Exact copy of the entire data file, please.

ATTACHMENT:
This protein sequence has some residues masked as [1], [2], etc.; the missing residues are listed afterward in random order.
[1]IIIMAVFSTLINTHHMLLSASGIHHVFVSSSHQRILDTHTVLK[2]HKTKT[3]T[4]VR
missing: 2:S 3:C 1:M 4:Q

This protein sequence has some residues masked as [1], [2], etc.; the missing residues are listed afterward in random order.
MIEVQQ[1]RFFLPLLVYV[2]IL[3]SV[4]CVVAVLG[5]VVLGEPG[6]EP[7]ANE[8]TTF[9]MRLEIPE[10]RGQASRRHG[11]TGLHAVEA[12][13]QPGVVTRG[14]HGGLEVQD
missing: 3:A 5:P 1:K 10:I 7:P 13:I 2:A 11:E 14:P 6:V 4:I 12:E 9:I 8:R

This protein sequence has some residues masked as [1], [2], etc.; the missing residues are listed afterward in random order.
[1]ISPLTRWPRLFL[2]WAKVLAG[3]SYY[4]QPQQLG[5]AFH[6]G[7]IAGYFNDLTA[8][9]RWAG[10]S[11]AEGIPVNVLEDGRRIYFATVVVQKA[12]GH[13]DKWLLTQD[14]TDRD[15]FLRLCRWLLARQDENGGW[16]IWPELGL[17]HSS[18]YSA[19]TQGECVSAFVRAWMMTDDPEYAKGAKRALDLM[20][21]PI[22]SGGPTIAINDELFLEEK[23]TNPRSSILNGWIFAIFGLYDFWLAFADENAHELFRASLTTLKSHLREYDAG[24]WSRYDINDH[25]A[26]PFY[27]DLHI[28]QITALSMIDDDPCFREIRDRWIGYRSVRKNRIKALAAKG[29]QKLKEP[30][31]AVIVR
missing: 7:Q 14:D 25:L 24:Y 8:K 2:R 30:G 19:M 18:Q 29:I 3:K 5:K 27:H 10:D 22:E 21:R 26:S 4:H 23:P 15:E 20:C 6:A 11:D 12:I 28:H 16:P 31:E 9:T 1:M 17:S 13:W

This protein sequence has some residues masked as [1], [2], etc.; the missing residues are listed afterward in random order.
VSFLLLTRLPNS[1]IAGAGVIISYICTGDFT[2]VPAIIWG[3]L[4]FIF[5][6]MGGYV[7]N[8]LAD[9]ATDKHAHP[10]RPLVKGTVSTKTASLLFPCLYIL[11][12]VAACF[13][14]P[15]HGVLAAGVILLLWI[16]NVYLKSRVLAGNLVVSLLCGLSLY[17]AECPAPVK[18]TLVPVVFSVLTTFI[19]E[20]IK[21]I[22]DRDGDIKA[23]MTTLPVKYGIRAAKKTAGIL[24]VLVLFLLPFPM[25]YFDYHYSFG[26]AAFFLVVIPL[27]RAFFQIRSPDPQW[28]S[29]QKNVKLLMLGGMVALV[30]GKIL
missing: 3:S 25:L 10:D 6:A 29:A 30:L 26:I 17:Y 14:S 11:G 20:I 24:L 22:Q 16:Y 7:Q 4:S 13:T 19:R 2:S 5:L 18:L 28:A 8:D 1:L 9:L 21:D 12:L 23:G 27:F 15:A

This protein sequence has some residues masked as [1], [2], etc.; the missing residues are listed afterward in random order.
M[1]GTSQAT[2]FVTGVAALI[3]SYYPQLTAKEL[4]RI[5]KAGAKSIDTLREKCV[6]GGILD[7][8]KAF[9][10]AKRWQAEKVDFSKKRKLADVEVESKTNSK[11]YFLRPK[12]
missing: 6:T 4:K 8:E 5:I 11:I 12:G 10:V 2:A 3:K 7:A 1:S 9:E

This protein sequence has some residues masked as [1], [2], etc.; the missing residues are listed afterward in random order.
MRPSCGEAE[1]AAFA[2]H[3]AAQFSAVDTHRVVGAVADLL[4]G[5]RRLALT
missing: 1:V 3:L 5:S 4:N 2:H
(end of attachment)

This protein sequence has some residues masked as [1], [2], etc.; the missing residues are listed afterward in random order.
[1]IIIMAVFSTLINTHHMLLSASGIHHVFVSSSHQRILDTHTVLK[2]HKTKT[3]T[4]VR
missing: 2:S 3:C 1:M 4:Q

This protein sequence has some residues masked as [1], [2], etc.; the missing residues are listed afterward in random order.
MIEVQQ[1]RFFLPLLVYV[2]IL[3]SV[4]CVVAVLG[5]VVLGEPG[6]EP[7]ANE[8]TTF[9]MRLEIPE[10]RGQASRRHG[11]TGLHAVEA[12][13]QPGVVTRG[14]HGGLEVQD
missing: 3:A 5:P 1:K 10:I 7:P 13:I 2:A 11:E 14:P 6:V 4:I 12:E 9:I 8:R

This protein sequence has some residues masked as [1], [2], etc.; the missing residues are listed afterward in random order.
[1]ISPLTRWPRLFL[2]WAKVLAG[3]SYY[4]QPQQLG[5]AFH[6]G[7]IAGYFNDLTA[8][9]RWAG[10]S[11]AEGIPVNVLEDGRRIYFATVVVQKA[12]GH[13]DKWLLTQD[14]TDRD[15]FLRLCRWLLARQDENGGW[16]IWPELGL[17]HSS[18]YSA[19]TQGECVSAFVRAWMMTDDPEYAKGAKRALDLM[20][21]PI[22]SGGPTIAINDELFLEEK[23]TNPRSSILNGWIFAIFGLYDFWLAFADENAHELFRASLTTLKSHLREYDAG[24]WSRYDINDH[25]A[26]PFY[27]DLHI[28]QITALSMIDDDPCFREIRDRWIGYRSVRKNRIKALAAKG[29]QKLKEP[30][31]AVIVR
missing: 7:Q 14:D 25:L 24:Y 8:K 2:R 30:G 19:M 18:Q 29:I 3:K 5:K 27:H 10:D 22:E 21:R 26:S 4:H 23:P 15:E 20:C 6:A 11:D 12:I 28:H 16:P 31:E 9:T 1:M 17:S 13:W

This protein sequence has some residues masked as [1], [2], etc.; the missing residues are listed afterward in random order.
VSFLLLTRLPNS[1]IAGAGVIISYICTGDFT[2]VPAIIWG[3]L[4]FIF[5][6]MGGYV[7]N[8]LAD[9]ATDKHAHP[10]RPLVKGTVSTKTASLLFPCLYIL[11][12]VAACF[13][14]P[15]HGVLAAGVILLLWI[16]NVYLKSRVLAGNLVVSLLCGLSLY[17]AECPAPVK[18]TLVPVVFSVLTTFI[19]E[20]IK[21]I[22]DRDGDIKA[23]MTTLPVKYGIRAAKKTAGIL[24]VLVLFLLPFPM[25]YFDYHYSFG[26]AAFFLVVIPL[27]RAFFQIRSPDPQW[28]S[29]QKNVKLLMLGGMVALV[30]GKIL
missing: 3:S 25:L 10:D 6:A 29:A 30:L 26:I 17:Y 14:S 11:G 20:I 24:L 22:Q 16:Y 7:Q 4:S 13:T 19:R 2:S 5:L 18:L 28:A 8:D 1:L 9:L 21:D 12:L 23:G 27:F 15:A

This protein sequence has some residues masked as [1], [2], etc.; the missing residues are listed afterward in random order.
M[1]GTSQAT[2]FVTGVAALI[3]SYYPQLTAKEL[4]RI[5]KAGAKSIDTLREKCV[6]GGILD[7][8]KAF[9][10]AKRWQAEKVDFSKKRKLADVEVESKTNSK[11]YFLRPK[12]
missing: 6:T 4:K 8:E 5:I 11:I 12:G 10:V 2:A 3:K 7:A 1:S 9:E

This protein sequence has some residues masked as [1], [2], etc.; the missing residues are listed afterward in random order.
MRPSCGEAE[1]AAFA[2]H[3]AAQFSAVDTHRVVGAVADLL[4]G[5]RRLALT
missing: 1:V 3:L 5:S 4:N 2:H